Creative Non-Fiction Short Stories. :) Travel, Oldsters, Love, and Compassion.
At a gas station in Missouri, two hitchhikers approach me while I am filling up. They are in their 20s, with backpacks and a cardboard sign. They ask if I’m from Vermont. I am not. They ask why I have Vermont plates. “The car is from Vermont.” I’m not giving a lot of detail, but I’m happy to chit-chat at a distance. These two young men are looking for a ride cross-country. One says they are coming from visiting his grandmother. I ask, “And Grandma knows her Grandson is hitchhiking?” The guys laugh and trade a glance, “No, we had a car at the time, but the transmission went out and so…”
I am kind to strangers, but I am also a single woman traveling alone and I do watch my surroundings. I think of my self-defense first, but to be honest I really don’t want to give up the next 20 hours alone in the car. Sure, my favorite part of Ian Frazier’s “Great Plains” was about his hitchhiking journeys, but I would rather not have to ask if anyone would mind if we listen to to the Sound of Music Soundtrack just once more. I’ve been driving across America full of prayers, songs on repeat, podcasts about philosophy, and conversations with myself about how much I have changed, how grateful I am for the day, how beautiful the spring landscapes seem to me these days.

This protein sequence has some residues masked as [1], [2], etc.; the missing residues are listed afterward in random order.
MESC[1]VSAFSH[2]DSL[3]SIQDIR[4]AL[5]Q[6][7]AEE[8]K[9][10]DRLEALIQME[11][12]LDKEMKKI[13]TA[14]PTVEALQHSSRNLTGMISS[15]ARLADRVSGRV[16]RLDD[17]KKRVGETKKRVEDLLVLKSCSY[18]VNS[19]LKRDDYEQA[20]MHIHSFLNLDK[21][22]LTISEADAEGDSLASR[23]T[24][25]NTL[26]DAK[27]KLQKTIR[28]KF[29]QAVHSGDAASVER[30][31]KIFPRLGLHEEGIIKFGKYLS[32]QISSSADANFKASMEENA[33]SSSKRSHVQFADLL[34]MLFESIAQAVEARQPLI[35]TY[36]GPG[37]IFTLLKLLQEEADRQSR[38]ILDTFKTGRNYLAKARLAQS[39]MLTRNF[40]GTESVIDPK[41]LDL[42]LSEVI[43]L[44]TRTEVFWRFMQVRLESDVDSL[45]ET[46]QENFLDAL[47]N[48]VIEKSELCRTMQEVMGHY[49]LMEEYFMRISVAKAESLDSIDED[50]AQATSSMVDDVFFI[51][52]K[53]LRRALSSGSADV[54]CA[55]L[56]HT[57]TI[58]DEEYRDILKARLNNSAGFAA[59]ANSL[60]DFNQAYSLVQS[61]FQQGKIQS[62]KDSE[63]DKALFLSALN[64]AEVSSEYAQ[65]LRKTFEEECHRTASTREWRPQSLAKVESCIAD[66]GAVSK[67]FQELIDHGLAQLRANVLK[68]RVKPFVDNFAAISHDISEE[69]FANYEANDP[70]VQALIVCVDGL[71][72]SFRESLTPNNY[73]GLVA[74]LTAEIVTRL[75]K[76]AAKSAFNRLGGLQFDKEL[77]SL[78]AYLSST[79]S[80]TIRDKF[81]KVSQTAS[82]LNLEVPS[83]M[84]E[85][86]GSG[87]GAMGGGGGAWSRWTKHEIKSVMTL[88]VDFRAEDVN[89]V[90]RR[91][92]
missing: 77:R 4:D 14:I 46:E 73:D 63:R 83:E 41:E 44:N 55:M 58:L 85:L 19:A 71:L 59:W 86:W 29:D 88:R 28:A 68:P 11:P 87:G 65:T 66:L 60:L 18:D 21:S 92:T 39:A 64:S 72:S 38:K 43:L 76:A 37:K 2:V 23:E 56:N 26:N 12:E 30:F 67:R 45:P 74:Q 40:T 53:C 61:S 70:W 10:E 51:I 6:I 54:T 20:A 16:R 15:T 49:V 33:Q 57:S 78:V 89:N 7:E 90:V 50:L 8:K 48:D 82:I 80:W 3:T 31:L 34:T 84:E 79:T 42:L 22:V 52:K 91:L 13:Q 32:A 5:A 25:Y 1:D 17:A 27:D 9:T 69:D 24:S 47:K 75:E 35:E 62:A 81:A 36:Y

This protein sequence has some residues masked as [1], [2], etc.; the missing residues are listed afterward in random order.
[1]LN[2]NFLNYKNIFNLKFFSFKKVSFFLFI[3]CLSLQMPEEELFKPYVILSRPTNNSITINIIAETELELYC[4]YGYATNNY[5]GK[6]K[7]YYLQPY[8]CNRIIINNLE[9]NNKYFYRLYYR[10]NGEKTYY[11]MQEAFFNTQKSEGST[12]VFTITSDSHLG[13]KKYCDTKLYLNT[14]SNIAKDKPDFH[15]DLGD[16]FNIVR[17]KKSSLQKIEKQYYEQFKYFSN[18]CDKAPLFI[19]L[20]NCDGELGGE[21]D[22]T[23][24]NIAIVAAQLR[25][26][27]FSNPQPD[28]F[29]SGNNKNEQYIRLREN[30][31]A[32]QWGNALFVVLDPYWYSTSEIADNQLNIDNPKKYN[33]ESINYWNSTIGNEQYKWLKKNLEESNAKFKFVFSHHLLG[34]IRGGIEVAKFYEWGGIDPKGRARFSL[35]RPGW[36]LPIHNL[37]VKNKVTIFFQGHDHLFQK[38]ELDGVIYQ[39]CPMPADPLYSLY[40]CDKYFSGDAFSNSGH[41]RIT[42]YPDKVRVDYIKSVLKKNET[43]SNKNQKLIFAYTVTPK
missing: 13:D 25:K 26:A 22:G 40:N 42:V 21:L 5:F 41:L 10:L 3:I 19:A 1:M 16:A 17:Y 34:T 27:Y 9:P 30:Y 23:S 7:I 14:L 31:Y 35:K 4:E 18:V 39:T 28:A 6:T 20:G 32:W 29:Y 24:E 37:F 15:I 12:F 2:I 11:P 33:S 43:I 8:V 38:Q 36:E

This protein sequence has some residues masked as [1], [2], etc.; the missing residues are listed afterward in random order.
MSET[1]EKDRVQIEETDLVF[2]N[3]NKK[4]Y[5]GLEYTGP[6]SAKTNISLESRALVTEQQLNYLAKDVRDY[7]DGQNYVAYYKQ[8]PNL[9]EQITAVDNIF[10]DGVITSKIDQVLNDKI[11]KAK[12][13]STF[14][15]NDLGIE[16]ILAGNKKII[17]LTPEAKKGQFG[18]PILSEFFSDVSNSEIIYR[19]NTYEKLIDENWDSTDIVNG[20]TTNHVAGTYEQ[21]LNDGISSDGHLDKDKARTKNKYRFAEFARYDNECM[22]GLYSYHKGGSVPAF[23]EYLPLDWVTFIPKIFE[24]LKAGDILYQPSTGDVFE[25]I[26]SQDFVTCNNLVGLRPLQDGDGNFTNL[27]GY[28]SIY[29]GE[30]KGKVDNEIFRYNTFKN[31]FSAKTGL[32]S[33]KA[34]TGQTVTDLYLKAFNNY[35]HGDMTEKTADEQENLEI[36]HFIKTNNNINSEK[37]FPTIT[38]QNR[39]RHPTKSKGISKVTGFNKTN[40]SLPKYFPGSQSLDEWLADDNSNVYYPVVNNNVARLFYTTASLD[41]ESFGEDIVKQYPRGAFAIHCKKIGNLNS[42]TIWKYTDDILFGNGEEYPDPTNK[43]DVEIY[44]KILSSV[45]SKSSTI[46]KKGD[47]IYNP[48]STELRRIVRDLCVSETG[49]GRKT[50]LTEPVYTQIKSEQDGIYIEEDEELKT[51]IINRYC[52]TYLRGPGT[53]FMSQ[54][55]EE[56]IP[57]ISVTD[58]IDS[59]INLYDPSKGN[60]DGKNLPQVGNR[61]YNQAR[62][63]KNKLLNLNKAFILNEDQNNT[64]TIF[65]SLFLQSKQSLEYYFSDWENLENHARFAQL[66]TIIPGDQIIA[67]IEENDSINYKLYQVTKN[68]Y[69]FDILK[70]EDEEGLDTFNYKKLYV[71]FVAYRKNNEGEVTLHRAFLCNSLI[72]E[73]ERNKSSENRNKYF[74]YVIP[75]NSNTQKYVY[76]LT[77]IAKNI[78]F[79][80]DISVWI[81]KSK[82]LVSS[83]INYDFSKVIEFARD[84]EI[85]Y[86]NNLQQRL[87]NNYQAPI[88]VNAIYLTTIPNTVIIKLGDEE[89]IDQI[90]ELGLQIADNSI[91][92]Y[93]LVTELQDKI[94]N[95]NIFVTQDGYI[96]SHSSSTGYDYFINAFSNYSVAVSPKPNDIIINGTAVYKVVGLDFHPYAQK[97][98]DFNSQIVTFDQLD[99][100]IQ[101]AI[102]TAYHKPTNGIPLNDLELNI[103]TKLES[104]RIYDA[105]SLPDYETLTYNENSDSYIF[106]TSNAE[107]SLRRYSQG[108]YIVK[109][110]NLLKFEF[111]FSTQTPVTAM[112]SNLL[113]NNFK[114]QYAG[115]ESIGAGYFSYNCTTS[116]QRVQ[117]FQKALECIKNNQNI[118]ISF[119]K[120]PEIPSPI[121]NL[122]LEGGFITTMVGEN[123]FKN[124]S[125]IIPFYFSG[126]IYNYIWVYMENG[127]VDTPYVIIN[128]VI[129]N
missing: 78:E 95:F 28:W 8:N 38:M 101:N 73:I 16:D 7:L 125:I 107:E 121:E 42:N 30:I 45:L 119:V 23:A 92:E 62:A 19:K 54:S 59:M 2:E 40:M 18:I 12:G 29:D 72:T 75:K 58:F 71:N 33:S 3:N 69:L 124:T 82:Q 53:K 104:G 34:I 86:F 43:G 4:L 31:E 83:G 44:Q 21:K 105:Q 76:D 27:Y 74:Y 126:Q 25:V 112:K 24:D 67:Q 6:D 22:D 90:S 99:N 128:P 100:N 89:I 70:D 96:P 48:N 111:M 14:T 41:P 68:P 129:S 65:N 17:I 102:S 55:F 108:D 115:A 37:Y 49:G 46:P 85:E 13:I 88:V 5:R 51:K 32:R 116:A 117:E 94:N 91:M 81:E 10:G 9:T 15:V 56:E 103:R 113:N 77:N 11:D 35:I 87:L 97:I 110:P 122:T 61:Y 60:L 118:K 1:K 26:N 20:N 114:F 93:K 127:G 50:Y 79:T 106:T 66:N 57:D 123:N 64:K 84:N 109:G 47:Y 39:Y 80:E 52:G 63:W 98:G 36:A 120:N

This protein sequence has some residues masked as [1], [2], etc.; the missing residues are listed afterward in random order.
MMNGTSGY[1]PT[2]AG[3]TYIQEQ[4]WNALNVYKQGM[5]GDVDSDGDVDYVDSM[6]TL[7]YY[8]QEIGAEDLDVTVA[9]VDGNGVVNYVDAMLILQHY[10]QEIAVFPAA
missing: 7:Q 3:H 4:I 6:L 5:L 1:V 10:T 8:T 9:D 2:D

As the men sought a more adventurous and willing driver, a woman from the pump before me approaches with a wave. She says, “I saw those two coming up to you, but I had to go in and pay. I told the clerk I don’t know this lady, but those guys are talking to her. We had our eye on you. You never know. Just wanted you to know I did leave, but I was watching.” I beam. I ask if she’d like a book, trying to explain The Nice Thing About Strangers and how she fits the bill. She accepted it politely, if cautiously, and I thanked her for looking out for me. I hope if she reads it she will find some stories that remind her of herself. She was a very nice lady.